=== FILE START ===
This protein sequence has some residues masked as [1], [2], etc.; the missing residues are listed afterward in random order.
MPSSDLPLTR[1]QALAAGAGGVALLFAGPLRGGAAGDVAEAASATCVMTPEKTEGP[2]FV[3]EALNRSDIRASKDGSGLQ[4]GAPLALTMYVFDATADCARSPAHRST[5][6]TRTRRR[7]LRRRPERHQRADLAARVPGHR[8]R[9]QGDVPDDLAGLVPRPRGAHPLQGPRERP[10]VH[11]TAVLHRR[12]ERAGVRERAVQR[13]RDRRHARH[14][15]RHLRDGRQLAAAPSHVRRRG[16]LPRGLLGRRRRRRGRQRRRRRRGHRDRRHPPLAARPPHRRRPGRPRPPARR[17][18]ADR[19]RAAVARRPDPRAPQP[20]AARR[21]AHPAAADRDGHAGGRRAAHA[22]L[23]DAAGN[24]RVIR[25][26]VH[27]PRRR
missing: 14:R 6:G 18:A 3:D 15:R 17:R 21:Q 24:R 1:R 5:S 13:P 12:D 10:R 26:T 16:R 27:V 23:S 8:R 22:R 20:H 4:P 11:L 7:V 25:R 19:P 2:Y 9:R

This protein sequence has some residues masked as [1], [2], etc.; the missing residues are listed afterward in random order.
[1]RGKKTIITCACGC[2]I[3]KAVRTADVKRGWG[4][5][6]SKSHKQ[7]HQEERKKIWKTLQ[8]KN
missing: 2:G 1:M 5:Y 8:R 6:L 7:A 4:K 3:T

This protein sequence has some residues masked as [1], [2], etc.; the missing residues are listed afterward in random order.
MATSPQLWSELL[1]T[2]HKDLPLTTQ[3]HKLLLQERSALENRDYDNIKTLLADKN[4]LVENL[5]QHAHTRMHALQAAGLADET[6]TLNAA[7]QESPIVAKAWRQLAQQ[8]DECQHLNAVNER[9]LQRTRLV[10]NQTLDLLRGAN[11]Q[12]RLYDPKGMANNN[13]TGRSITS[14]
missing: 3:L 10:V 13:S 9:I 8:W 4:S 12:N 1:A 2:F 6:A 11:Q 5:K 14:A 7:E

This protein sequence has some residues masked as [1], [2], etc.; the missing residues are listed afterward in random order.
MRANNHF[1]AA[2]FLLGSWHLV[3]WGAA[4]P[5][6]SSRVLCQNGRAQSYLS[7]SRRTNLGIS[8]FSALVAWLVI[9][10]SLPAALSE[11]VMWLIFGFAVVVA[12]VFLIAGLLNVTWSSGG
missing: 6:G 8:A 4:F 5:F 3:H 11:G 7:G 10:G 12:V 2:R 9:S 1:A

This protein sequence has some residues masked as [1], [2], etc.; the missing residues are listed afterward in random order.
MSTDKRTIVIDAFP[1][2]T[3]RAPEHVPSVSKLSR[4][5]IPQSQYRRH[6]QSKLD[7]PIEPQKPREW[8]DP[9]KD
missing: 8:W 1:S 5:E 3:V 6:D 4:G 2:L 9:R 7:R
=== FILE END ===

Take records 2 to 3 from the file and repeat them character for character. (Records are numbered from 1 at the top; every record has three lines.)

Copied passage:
This protein sequence has some residues masked as [1], [2], etc.; the missing residues are listed afterward in random order.
[1]RGKKTIITCACGC[2]I[3]KAVRTADVKRGWG[4][5][6]SKSHKQ[7]HQEERKKIWKTLQ[8]KN
missing: 2:G 1:M 5:Y 8:R 6:L 7:A 4:K 3:T

This protein sequence has some residues masked as [1], [2], etc.; the missing residues are listed afterward in random order.
MATSPQLWSELL[1]T[2]HKDLPLTTQ[3]HKLLLQERSALENRDYDNIKTLLADKN[4]LVENL[5]QHAHTRMHALQAAGLADET[6]TLNAA[7]QESPIVAKAWRQLAQQ[8]DECQHLNAVNER[9]LQRTRLV[10]NQTLDLLRGAN[11]Q[12]RLYDPKGMANNN[13]TGRSITS[14]
missing: 3:L 10:V 13:S 9:I 8:W 4:S 12:N 1:A 2:F 6:A 11:Q 5:K 14:A 7:E